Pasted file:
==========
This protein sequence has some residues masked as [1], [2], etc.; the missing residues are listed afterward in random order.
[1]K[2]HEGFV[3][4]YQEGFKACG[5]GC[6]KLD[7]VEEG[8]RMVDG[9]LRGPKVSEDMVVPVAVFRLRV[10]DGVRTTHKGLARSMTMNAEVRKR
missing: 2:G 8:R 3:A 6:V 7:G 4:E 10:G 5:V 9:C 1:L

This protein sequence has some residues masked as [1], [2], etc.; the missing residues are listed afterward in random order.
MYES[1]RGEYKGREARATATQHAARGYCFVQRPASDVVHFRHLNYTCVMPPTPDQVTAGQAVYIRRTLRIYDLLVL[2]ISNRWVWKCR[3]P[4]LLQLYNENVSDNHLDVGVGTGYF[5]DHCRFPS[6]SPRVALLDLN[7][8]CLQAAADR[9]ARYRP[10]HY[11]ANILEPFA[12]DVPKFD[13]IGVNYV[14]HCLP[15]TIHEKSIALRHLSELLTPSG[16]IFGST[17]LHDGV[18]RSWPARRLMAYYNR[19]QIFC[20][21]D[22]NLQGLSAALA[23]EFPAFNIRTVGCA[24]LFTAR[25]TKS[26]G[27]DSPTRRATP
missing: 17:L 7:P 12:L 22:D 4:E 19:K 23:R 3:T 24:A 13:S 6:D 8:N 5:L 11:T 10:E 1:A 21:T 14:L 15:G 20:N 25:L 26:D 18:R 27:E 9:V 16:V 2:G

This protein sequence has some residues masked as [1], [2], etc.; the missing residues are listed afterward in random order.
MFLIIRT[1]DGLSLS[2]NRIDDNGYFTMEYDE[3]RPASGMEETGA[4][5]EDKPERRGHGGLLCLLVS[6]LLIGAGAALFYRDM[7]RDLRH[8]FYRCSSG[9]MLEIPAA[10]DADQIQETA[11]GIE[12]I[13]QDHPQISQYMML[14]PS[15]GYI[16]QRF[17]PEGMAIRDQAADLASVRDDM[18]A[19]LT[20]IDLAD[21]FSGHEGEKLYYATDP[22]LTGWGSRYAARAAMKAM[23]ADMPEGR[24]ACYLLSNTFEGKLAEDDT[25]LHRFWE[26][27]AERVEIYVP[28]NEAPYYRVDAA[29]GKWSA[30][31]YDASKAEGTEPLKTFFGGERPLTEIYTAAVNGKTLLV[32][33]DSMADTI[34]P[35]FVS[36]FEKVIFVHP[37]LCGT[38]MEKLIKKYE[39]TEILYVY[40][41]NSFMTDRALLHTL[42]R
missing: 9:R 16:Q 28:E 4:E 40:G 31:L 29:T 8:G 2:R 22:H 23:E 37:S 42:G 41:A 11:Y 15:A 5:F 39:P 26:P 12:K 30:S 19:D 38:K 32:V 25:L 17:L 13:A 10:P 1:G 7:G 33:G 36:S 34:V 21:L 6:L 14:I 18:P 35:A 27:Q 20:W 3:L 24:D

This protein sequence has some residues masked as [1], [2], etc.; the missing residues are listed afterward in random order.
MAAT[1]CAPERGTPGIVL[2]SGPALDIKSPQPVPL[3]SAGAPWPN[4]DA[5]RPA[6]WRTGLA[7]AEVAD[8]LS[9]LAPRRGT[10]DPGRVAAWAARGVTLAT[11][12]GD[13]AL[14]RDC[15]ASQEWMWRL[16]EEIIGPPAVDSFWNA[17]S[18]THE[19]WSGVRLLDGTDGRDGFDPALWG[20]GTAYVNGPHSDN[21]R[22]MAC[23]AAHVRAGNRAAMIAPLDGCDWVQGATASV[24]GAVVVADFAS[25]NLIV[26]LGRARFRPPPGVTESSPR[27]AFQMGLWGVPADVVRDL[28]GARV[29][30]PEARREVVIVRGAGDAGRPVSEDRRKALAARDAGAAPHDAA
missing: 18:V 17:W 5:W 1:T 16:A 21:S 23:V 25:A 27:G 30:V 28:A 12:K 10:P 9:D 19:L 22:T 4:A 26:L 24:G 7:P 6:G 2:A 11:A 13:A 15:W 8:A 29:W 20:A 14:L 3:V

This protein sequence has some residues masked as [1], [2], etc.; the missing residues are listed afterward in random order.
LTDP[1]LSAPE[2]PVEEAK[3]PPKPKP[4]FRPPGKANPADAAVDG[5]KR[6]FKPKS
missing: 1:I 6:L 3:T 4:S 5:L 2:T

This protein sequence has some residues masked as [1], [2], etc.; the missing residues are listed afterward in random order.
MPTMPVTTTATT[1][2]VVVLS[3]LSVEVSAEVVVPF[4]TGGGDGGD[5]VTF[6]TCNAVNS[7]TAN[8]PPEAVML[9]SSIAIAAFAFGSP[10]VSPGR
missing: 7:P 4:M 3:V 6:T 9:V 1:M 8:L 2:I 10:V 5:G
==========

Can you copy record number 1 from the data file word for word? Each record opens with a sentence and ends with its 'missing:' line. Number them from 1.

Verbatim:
This protein sequence has some residues masked as [1], [2], etc.; the missing residues are listed afterward in random order.
[1]K[2]HEGFV[3][4]YQEGFKACG[5]GC[6]KLD[7]VEEG[8]RMVDG[9]LRGPKVSEDMVVPVAVFRLRV[10]DGVRTTHKGLARSMTMNAEVRKR
missing: 2:G 8:R 3:A 6:V 7:G 4:E 10:G 5:V 9:C 1:L